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Wednesday, July 12, 2023

Could This Hypertension Drug Increase Lifespan?

Scientists find that a drug developed to treat hypertension may be able to add years to your life.

Scientists have recently discovered that rilmenidine, a drug used to treat hypertension, both extended lifespan and slowed aging in animals. The drug showed results in both younger and older mice in a study published in Aging Cell. What makes rilmenidine distinct from other drugs found to have similar benefits is that side effects are mild and few. 

"With a global aging population, the benefits of delaying aging, even if slightly, are immense,” says Professor João Pedro Magalhães, lead researcher in the study. “Repurposing drugs capable of extending lifespan and healthspan has a huge untapped potential in translational geroscience. For the first time, we have been able to show in animals that rilmenidine can increase lifespan. We are now keen to explore if rilmenidine may have other clinical applications."

Triathlete Aged 82 Follows This Health Guideline

Neurosurgeon Dr. Joseph Maroon has competed in eight Ironman Triathlons, nine marathons, and more than 70 Olympic triathlons after age 40. He shares his recommendations for extraordinary health:
  • Eat a Mediterranean diet. Maroon’s diet consists of mostly fruits and vegetables with chicken and fish occasionally. He rarely eats red meat.
  • Exercise regularly. Maroon dedicates an hour per day to his exercise routine, six days a week.
  • Abstain from smoking, drinking, and taking non-prescription drugs.
  • Keep your stress levels low. One way Maroon reduces stress is by balancing his values. He makes sure that he spends equal time on work, family/friends, spirituality, and physical activity each day.
  • Get adequate sleep. Maroon sleeps six and half to seven and half hours each night.
  • Take supplements like Omega 3 fatty acids which Maroon takes for brain health and reduced inflammation. He also takes magnesium to balance his workouts as well as glyteine, which he believes may reduce chances of developing Parkinson’s disease and Alzheimer’s. You should consult with your doctor and do extensive research before adding any supplements to your diet.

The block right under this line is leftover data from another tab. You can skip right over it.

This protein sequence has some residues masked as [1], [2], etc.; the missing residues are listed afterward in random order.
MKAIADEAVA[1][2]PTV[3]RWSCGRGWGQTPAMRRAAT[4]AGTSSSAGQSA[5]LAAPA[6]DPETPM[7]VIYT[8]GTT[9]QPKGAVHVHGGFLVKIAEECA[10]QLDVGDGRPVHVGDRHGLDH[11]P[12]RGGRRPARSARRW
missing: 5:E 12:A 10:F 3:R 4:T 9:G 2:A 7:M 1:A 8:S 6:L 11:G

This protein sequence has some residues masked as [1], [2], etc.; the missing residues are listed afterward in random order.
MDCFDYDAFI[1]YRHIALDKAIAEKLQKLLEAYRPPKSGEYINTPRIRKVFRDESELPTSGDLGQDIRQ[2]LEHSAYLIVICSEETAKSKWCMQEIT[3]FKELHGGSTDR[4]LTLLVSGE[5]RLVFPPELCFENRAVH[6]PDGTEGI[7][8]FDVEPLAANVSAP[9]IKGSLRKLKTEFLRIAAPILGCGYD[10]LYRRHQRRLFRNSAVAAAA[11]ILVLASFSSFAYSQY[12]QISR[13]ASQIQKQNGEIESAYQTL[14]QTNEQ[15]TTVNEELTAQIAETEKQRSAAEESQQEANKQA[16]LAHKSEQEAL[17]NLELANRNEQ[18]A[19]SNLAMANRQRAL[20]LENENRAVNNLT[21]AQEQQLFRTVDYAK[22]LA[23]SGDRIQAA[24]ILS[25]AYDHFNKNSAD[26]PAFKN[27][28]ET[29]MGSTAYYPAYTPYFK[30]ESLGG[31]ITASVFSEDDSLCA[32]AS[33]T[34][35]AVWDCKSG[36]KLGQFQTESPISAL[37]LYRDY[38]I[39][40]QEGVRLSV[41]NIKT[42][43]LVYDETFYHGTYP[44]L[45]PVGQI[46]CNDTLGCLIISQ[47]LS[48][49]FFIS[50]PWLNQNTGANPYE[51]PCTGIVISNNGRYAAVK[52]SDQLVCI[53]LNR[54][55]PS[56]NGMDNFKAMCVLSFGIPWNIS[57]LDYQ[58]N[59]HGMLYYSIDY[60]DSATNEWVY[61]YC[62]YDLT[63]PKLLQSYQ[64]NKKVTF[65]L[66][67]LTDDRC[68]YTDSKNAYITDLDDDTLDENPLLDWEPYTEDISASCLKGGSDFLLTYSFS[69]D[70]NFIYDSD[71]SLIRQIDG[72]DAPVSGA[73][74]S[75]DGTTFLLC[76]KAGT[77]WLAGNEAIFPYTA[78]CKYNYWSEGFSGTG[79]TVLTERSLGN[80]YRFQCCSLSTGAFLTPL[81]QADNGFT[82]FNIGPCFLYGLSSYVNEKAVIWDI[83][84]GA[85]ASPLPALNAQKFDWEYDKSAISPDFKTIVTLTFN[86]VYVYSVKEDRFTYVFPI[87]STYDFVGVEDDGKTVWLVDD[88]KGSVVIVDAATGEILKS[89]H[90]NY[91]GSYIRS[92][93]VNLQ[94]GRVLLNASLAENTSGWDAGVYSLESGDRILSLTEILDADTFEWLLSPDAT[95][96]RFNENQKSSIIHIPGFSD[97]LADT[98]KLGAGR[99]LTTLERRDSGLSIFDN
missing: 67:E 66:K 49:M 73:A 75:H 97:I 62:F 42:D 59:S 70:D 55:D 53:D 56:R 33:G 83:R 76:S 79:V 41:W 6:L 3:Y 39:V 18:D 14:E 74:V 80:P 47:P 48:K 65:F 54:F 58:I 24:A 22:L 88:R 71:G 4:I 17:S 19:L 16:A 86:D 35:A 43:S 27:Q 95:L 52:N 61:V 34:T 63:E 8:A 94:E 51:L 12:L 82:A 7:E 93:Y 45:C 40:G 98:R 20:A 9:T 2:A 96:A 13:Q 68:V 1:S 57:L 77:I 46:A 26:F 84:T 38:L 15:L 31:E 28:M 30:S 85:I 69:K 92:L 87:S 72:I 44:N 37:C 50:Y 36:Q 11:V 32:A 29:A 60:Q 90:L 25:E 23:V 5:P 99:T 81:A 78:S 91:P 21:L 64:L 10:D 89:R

To this point, the gold standard of anti-aging has been a calorie-restriction diet, but those results are currently in question as scientists debate the validity of so-called biologic age, determined by aging biomarkers. (In a very non-scientific aside, we will note that we do not know anyone who wants to try to consume the approximately 14% less calories required to mimic the calorie restriction diet.)

“I just don’t see any evidence that any of the biologic clocks have meaning,” writes longevity scientist Dr. Peter Attia, host of “The Drive,” a podcast dedicated to explaining and applying longevity research to everyday life. “The only validation that matters — which to my knowledge has not been done, but hopefully will be — is to see if ‘biologic age’ can predict future life better than chronological age,” he said.

What is Your Biologic Age and How Can You Lower It?

Some scientists define “biologic” age as the rate at which you are aging physically. You can take an online test to see where you stand, although many researchers feel that epigenetic data provides a more accurate measurement. Try myDNAge to find your genetic results. It will take about two to six weeks to get results. 

Lowering your biologic age is accomplished by lifestyle changes, says Dr. Kara Fitzgerald, aging and epigenetics expert and the author of Younger You. Certain health conditions can prematurely add years to our biologic clock. 

“When you go back to thinking about hypertension and diabetes and that sort of thing, people who have these diseases are aging faster than their chronological age,” says Fitzgerald. “These diseases are pushing aging forward. But also, the journey of aging makes us vulnerable to getting these diseases—it’s kind of like a chicken and the egg. Ultimately, we sit in the driver’s seat of dictating how well we live by choosing how well we live.”

Fitzgerald developed a regimen for reversing biologic age:
  • A very specific diet consisting of a wide variety of colorful and cruciferous vegetables; low glycemic fruits; and some animal protein, particularly eggs and liver, which she describes as “a multivitamin mineral in a food matrix,” as well as foods dense in polyphenols, such as cumin, turmeric, green tea, and mushrooms
  • Adequate hydration
  • Exercise a minimum of 30 minutes a day five days a week at a perceived exertion of 60-80% of one’s maximum
  • Regular meditation, breathing exercises or other relaxation practices
  • At least seven hours of sleep per night
  • Two supplements: extra polyphenols, in this case, a greens powder, and a simple probiotic

While drugs like rilmenidine may soon be able to help extend lifespan, we can make lifestyle changes today.

“Aging is the biggest risk factor for chronic diseases and even acute ones, such as COVID or influenza,” says Fitzgerald. “If we rally our resources towards cracking the aging nut toward slowing and even reversing biological age, the possibility for humanity is just extraordinary.”